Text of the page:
Playing for 10 organizations, Ruiz has spent most of the past 11 years in the minor leagues, accumulating nearly 1,250 hits, almost 200 home runs, a .304 batting average (including two batting titles) and a .909 OPS.
And yet, Ruiz has mostly found himself on the pay-no-mind list when it comes to the majors. He's been released five times and granted free agency four others. He doesn't really play a position. He has a very short big-league track record. He's 32 years old.
When is it time for the dream to die?
"Never, never, never," Ruiz said from Toronto Blue Jays camp. "I'm not a quitter. I have a very supportive family. We're not quitters."
OK, so Ruiz won't give up. But is this the year such an attitude lands him a job in the majors?
This is Ruiz's third major-league spring training and general manager Alex Anthopoulos says this one might be the charm.
"I can't speak for the other places he's been, but I know we're certainly going to give him an honest shot to win the full-time DH role, or to be a guy off the bench," Anthopoulos said.
Ruiz had a cup of coffee with the Minnesota Twins in 2008 and, this past season, the Blue Jays gave Ruiz regular playing time in August and September.
The apex of his season came Sept. 30, when Ruiz went 4-for-6 with two homers against the Red Sox. In 115 at-bats overall, Ruiz responded with 10 homers among his 36 hits.
At that pace, if Ruiz were to get the same number of career at-bats as Hank Aaron, he would finish with 1,075 homers.
"[Sheesh], that's a lot of home runs," Ruiz said. "I tell you what, I'm just happy to be up here."
So, what has kept Ruiz from the majors, much to the chagrin of the blog Mopup Duty?
• He took five years as a pro to reach Double-A and another four to reach Triple-A (though he was named International League Rookie of the Year — at age 30!).
• In 2005 when he played in the Phillies system, he twice tested positive and was suspended for performance-enhancing drugs (though Ruiz says he was nailed for using Viagra).
• He hasn't always been in the best of physical shape (Ruiz notes that he dropped 8 percent body fat and 20 pounds this past winter).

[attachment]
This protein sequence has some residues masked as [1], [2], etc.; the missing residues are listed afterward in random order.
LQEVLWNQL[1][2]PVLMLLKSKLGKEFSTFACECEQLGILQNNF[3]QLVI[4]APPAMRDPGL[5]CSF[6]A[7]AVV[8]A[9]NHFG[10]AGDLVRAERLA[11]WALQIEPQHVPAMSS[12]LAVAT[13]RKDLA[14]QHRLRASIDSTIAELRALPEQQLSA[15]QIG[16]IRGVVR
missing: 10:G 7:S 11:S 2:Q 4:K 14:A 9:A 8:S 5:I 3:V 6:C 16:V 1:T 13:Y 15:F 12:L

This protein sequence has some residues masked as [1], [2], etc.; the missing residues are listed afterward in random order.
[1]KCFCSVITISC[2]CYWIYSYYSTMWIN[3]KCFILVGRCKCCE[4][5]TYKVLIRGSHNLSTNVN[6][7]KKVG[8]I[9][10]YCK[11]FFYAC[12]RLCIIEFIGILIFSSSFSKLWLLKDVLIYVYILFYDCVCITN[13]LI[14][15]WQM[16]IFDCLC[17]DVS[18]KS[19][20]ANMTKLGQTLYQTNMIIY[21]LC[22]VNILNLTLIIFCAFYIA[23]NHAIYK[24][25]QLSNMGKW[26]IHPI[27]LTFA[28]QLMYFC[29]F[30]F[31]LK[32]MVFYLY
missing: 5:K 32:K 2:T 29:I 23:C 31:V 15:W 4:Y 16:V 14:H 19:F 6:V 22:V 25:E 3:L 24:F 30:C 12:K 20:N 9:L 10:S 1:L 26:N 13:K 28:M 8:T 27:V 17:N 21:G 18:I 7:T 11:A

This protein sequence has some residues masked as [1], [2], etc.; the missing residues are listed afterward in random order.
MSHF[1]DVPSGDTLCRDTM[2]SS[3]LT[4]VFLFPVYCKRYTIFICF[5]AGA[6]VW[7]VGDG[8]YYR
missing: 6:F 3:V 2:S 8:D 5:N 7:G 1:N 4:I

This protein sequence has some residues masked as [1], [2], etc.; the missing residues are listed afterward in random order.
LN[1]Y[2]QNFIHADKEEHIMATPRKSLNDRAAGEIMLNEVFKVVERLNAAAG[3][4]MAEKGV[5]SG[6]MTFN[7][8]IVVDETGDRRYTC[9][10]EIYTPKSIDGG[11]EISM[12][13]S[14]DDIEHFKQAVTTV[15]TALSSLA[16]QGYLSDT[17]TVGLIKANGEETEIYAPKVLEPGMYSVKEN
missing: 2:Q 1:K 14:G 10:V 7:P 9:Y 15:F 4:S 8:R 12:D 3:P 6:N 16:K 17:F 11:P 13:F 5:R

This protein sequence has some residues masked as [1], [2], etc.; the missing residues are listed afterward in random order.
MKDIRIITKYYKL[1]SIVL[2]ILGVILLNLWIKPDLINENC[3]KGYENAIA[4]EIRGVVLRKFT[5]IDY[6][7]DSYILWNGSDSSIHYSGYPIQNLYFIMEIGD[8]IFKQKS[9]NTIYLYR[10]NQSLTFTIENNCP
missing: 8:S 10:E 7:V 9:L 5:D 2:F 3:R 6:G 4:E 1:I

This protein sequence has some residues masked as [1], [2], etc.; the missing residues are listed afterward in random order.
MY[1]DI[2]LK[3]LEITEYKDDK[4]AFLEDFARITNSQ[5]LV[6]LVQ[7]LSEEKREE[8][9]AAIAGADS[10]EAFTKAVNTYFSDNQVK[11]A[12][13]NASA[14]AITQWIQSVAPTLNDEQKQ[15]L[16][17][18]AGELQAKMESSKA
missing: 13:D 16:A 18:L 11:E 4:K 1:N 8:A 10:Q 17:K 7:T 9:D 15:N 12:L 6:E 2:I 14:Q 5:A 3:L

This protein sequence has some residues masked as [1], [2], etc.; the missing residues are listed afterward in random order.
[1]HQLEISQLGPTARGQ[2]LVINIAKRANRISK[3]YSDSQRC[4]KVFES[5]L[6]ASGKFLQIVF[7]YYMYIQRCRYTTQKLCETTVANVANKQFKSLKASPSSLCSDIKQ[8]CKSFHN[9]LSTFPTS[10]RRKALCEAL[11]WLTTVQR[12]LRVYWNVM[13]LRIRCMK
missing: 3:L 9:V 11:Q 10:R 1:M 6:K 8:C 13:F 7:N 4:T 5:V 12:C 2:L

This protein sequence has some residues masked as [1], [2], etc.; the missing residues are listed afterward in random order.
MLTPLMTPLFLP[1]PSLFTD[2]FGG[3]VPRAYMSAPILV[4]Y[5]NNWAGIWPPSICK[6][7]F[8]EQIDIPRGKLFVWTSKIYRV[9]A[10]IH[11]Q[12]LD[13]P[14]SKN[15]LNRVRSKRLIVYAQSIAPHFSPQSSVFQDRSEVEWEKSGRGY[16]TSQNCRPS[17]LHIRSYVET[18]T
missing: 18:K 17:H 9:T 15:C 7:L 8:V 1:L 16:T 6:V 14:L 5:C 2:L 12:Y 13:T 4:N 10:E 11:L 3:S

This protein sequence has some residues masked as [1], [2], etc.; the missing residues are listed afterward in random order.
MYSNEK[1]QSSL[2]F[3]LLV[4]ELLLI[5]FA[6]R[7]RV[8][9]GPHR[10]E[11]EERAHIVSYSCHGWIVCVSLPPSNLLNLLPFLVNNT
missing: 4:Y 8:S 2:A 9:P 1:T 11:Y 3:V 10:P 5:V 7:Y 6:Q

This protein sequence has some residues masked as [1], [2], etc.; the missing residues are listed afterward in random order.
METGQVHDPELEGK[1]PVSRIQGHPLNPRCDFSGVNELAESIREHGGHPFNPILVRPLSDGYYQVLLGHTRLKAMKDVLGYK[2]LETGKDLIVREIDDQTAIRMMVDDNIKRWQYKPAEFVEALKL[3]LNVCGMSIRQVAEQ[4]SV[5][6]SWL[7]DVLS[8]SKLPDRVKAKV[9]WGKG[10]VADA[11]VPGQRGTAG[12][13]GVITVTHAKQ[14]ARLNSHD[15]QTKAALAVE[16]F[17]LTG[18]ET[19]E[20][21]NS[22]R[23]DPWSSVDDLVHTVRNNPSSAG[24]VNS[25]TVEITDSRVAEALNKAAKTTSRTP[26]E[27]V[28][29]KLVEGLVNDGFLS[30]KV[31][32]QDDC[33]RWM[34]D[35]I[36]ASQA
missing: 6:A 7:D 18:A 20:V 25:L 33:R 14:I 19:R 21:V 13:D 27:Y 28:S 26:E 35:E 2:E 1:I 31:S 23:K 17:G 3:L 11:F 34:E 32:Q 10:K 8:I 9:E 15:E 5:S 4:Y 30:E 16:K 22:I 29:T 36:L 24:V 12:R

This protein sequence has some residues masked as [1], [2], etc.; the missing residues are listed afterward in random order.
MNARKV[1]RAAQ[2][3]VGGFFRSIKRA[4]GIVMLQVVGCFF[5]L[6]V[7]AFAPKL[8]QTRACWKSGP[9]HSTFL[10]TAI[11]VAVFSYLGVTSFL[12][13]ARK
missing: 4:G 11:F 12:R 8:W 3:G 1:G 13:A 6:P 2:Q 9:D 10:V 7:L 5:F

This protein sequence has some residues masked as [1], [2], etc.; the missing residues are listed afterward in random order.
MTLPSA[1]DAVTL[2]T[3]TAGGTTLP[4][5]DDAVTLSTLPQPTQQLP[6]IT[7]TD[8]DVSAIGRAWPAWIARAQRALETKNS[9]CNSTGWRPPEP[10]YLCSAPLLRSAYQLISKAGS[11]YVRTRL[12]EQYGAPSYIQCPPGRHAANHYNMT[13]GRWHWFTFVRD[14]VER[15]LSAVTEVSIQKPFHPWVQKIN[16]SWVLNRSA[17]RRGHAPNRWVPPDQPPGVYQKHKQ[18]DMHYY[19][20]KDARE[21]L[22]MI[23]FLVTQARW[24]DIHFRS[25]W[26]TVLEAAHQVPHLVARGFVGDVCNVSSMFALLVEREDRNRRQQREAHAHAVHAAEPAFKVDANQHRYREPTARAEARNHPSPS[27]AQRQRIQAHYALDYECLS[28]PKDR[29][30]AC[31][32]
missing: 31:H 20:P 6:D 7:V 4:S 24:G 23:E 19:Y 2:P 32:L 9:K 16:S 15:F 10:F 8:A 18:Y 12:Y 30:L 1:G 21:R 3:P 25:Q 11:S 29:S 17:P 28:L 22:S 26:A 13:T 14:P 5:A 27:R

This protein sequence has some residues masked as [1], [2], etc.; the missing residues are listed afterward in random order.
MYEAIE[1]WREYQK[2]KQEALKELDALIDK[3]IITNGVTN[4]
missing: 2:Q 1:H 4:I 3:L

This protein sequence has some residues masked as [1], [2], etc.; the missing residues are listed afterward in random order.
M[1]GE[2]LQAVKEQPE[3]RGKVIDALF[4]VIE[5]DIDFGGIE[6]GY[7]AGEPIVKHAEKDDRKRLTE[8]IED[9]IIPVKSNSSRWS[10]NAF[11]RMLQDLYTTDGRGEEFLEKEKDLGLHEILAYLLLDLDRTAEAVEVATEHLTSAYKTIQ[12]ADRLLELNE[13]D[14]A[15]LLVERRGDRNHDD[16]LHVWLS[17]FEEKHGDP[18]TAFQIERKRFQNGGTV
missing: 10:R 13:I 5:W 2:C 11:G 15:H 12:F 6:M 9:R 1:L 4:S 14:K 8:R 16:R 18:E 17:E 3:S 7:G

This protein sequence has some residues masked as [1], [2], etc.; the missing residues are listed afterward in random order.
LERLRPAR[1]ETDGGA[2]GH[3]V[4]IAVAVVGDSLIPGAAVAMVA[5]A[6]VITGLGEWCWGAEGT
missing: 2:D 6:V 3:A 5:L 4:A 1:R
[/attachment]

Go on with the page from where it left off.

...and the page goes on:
• He's not about to win a Gold Glove, a factor that hurts him making a team as a bench player ("His bat is definitely his calling card," Anthopoulos said.)
• Sometimes, he's gotten impatient and filed for free agency to switch organizations because, he felt, the team was too slow to promote him (Ruiz says he'd act differently if given a do-over).
Hitters who have yet to establish themselves in the majors by the time they reach age 32 almost always don't. There are many examples of players catching on during their late 20s but just a handful after 30.
• Geronimo Berroa (right) was 29 when the Athletics finally gave him a chance to play, and he had a nice little five-year run (.798 career OPS).
• Moose Moryn hit 98 of his 101 career homers after turning 30.
• Bob Cerv was a great bench player for the Yankees until the Athletics started using him every day starting at 31.
• The best-case scenario for Ruiz's career is that he becomes a modern-day Hank Sauer. Not only did Sauer get started with the Red Legs at 31, but he became an MVP with the Cubs at 35 and finished a 15-year career with 288 homers.
Ruiz would be content simply making a roster out of spring training and going from there.
With Lyle Overbay(notes) at first base, Lind at DH, Travis Snider(notes) in left field and Jose Bautista(notes) in right (probably), the Jays either have a better player, a higher-touted prospect, or a capable defender in Ruiz's way. Same old story.
"This game is weird," Ruiz said. "You never know; I could be here one day and the next with another team."
Ruiz ended it with a major league cliché — actually, a doubleheader: "We're going to leg it out and play it by ear."
But not give up.
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